A carefully thought out and executed estate plan can allow you and your loved ones to minimize taxation and build and preserve wealth. An estate plan not only allows you to determine the future distribution of your assets, it can also potentially reduce or eliminate estate taxes. There is no bad time to plan your estate..
Generally, a will is the foundation of any estate plan. In your will, you decide who receives your assets (and when they receive them) after you die. With a will, you choose who will serve as guardian for any minor children if both you and your spouse were to die. Without a will, a court makes that decision. You can also designate a personal representative (executor) for your estate.
Power of Attorney
You can name a person as your “attorney-in-fact” to handle your financial and legal affairs when you are no longer able to. For example, the person or institution you name would have the authority to sign checks, make deposits, pay bills, and essentially perform the day-to-day financial transactions you would normally do.
Trusts Under Will
Federal tax law generally allows you to leave an unlimited amount to your spouse free of estate tax. (Requirements apply.) However, leaving everything outright to your spouse may not be the optimal planning approach since estate tax may be due upon his or her death. Sometimes, it’s better to use a combination of trusts under will for the benefit of a spouse and your children in order to realize estate-tax savings. The proper use of these trusts can help make sure estate taxes are minimized in both spouse’s estates.
Life Insurance Trusts
Life insurance death benefits are typically paid out free of income taxes to the beneficiaries of your policies. However, the death benefit of a life insurance policy is generally included in the overall value of your estate when it comes to figuring estate taxes.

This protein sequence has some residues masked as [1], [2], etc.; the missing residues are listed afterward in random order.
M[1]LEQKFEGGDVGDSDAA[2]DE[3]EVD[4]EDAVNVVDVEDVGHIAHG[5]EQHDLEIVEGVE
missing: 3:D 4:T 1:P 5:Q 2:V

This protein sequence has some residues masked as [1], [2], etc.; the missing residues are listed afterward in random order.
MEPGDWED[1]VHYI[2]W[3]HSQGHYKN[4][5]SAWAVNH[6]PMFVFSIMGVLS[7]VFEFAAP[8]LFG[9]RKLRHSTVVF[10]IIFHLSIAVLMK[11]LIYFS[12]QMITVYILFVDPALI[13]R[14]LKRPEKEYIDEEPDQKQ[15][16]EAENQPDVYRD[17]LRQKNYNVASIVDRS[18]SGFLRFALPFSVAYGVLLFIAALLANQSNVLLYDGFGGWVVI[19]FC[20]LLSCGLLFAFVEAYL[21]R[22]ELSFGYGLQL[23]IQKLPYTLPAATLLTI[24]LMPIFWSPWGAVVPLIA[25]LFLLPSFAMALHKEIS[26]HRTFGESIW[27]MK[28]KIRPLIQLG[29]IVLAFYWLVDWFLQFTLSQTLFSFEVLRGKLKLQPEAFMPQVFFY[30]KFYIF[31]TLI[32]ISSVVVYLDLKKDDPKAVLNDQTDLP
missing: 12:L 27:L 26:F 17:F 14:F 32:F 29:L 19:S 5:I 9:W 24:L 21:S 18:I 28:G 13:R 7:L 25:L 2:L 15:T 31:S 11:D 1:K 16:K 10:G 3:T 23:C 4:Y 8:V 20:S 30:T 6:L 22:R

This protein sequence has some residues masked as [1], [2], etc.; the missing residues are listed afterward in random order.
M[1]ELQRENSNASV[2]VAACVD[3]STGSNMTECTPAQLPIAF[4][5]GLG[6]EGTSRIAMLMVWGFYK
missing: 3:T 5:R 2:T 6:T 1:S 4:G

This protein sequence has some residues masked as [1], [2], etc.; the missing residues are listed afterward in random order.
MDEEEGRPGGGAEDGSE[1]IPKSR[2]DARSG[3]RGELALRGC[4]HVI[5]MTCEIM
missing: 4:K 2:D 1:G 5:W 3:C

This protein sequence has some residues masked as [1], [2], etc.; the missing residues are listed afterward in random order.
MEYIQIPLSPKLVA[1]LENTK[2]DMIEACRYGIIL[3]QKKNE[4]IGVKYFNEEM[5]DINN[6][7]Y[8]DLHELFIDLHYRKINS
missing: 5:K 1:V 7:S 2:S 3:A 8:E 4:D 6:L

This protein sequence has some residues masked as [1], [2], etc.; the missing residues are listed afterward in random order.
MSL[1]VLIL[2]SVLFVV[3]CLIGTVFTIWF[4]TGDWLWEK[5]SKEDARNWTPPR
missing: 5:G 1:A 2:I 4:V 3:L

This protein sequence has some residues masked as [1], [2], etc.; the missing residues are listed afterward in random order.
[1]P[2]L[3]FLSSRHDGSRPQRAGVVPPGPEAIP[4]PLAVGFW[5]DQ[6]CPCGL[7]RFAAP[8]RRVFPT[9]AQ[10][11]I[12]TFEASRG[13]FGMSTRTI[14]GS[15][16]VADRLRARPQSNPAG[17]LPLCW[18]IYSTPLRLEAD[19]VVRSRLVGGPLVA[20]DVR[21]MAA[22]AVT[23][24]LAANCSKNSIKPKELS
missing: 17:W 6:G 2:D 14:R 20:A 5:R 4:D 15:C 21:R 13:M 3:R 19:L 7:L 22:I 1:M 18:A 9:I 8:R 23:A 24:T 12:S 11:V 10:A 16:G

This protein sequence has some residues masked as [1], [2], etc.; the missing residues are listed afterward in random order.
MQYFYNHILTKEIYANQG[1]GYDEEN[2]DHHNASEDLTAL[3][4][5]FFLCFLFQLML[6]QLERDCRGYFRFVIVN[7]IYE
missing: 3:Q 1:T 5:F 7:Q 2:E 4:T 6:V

One strategy for reducing the size of your taxable estate involves transferring the ownership of your life insurance policy(ies) to a life insurance trust. Alternately, a life insurance trust can take out a new policy on your life. Tax law requirements must be met. When all the requirements are satisfied, the policy’s death benefit will not be included in your taxable estate.
You can name the person(s) you want to serve as trustee of the trust. Your trustee must follow the instructions you put in your trust. However, once you transfer ownership of the policy, you can’t exercise any of the typical ownership rights over the policy.
In 2013, the tax law allows you to give cash and other assets (must be “present interest” gifts) worth up to $14,000 per recipient without any federal gift-tax consequences. Your spouse can do the same, and between the two of you, $28,000 can be gifted in 2013. By making annual-exclusion gifts to your family members, you are removing the gifted assets from your estate. In addition, all future earnings and appreciation associated with the gifted assets are removed — potentially a significant estate tax advantage.
Contact Bob Baldassari, MCB’s Medical Practice tax and consulting leader, for a best practice review of your medical practice and tax planning and compliance services.